BJP making tactical mistake by going for full blast retaliation; may inadvertently aid Rahul Gandhi's and Congress' rise
Rahul Gandhi has absorbed the art of being wily; he has survived three years of hostile intent and ridicule. From bumbling along and making bloomers, he has started hitting back
The frenzied manner in which BJP's top leadership responded to Rahul Gandhi's speech at University of California, Berkeley, is baffling. If anyone is resurrecting the Phoenix from what were total ashes in 2014, it is this BJP. Watch Arun Jaitley and Smriti Irani send up red codes and groan following Rahul's speech, and you'd think the Congress leader had just addressed the United Nations on a matter of national policy, or at least usurped the government's prerogatives and given a state of the union speech designed to flame passions.
Unlike his grandmother or father, Rahul Gandhi isn't capable of riveting listeners. Father Rajiv Gandhi learnt to do this, and his speeches to the White House Press Corps and to the ILO in Geneva were full of splendid rhetoric. He also cut quite a swathe with his sartorial elegance.
Rahul Gandhi is still callow but can at least exploit the BJP handing him freebies. It lends him credibility because the saffron party seems incapable of grasping the power of contempt being the subtlest form of not only revenge but also destruction. In this week alone, we have seen the Congress weakly but surely make a mini-comeback, at a time when it should have been knocked out for the count. And then came the NSUI victory in Delhi University elections. All of a sudden, it's akin to using a cannon to shoot a gnat.
You don't have to like or appreciate Rahul Gandhi to acknowledge that there is a delicious irony in the BJP mocking his comments on dynastic politics and then so obviously responding to exactly that commodity — the leaders of the pack cannot get past the Gandhis. By constantly mocking the Congress' first family, they are, through the curious chemistry of publicity, actually keeping them in the public eye.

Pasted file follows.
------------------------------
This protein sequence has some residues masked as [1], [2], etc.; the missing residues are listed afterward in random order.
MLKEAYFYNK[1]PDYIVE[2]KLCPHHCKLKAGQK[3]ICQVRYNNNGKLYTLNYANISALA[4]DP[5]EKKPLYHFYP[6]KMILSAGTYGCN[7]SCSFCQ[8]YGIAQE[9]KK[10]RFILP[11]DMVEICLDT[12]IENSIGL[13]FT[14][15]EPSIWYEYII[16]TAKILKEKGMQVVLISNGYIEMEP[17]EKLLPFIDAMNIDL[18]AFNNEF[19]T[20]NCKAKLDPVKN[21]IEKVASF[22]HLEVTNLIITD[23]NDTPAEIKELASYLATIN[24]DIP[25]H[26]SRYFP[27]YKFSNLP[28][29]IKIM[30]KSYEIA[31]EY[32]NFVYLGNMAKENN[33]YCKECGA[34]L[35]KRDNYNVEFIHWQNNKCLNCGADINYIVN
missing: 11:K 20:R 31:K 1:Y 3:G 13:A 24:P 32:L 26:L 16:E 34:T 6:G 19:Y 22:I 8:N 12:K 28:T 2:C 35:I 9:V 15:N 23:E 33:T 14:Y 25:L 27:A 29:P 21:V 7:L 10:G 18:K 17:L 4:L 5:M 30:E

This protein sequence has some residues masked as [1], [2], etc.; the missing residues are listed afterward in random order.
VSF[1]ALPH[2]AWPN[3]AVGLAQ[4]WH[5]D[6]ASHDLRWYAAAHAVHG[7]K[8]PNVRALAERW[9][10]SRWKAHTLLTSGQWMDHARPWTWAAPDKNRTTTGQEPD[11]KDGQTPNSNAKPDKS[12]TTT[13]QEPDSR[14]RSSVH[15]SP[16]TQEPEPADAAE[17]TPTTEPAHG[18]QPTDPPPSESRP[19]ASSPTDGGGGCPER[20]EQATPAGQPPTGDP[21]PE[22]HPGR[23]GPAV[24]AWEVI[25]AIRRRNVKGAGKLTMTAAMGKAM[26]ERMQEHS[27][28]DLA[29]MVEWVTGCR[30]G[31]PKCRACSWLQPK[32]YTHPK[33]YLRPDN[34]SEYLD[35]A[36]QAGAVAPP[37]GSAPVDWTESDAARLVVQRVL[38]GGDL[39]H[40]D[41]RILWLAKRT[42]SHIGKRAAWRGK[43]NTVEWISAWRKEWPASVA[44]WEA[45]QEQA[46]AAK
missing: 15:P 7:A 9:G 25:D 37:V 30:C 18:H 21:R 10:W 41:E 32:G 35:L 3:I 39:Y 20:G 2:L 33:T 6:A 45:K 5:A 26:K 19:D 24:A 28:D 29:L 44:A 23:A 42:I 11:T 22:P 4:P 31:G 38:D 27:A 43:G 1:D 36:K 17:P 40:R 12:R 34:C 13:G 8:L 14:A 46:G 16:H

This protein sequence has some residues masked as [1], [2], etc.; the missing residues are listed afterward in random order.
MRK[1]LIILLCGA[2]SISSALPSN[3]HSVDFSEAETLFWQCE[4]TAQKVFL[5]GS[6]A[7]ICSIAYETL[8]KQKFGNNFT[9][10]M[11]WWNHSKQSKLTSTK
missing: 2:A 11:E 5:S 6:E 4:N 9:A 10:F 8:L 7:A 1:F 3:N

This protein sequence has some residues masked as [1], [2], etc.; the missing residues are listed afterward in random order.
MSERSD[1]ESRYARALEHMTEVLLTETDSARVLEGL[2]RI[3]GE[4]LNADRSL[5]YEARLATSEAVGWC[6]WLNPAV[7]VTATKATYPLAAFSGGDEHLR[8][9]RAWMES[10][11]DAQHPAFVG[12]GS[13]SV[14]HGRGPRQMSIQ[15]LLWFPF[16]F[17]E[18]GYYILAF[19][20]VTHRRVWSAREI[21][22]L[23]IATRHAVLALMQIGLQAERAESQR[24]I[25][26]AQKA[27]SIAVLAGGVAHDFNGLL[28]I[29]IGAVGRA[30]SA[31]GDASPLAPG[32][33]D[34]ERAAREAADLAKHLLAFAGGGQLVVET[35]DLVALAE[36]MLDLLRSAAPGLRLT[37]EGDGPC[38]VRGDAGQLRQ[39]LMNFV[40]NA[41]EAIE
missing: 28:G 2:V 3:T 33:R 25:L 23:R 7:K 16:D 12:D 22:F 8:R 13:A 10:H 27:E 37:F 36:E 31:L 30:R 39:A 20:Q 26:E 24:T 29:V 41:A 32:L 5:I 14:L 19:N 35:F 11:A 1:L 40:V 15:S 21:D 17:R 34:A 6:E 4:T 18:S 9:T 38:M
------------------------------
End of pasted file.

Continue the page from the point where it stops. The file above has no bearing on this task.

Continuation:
It's enough to give Rahul a boldness that allows him to cheerfully offer his candidature for prime minister. Laugh your head off if you want, but if the BJP keeps nipping at his heels, the "love for the underdog" will kick in and one can already see a pale but increasing tolerance for a man who not so long ago was ordained the class clown.
His father was an airline pilot and ran the country through his kitchen cabinet of Doscoites, rushing off for Chinese dinners and flying planes to Dehradun. The start of his tenure underscored his being totally out of tune with things but he learnt along the way, and would have made a formidable leader in a second term.
One is not saying his son is a powerhouse, but the occasion flings up the man and BJP reacts to the same Pavlovian conditioning. They get into such a heated and vicious tizzy as if they "expect" Indira Gandhi to suddenly appear and admonish them and it's only through screaming can they keep her away. How else can you explain such a ridiculous overreaction to a speech of little political value. The old hangover sustains. And it is dynastic in texture.
Having said that, the speech itself was pleasant and harmless and even had a few healthy tendrils of self-deprecating humour. As for the dynastic angle, what exactly is the big deal, how is it in the great current scheme of things even a minor priority? The man said something he felt, and he certainly hasn't dishonoured the nation. Why get so shrill?
Rahul has absorbed the art of being wily; he has survived three years of hostile intent and ridicule. From bumbling along and making bloomers, he has started hitting back. That grossly exaggerated statement that Prime Minister Modi has a roomful of 100 people on computers designated to make him look bad would have not so long ago been a pearl of wisdom for the "Pappu files", but amazingly was not derided very strongly. And Rahul has seen that making a joke about oneself takes the sting out of things and also sends a message.
Time for BJP to change tactics. They should also learn the language of the writing on the wall. They might unwittingly be feeding the underdog, and turning him into a hound.
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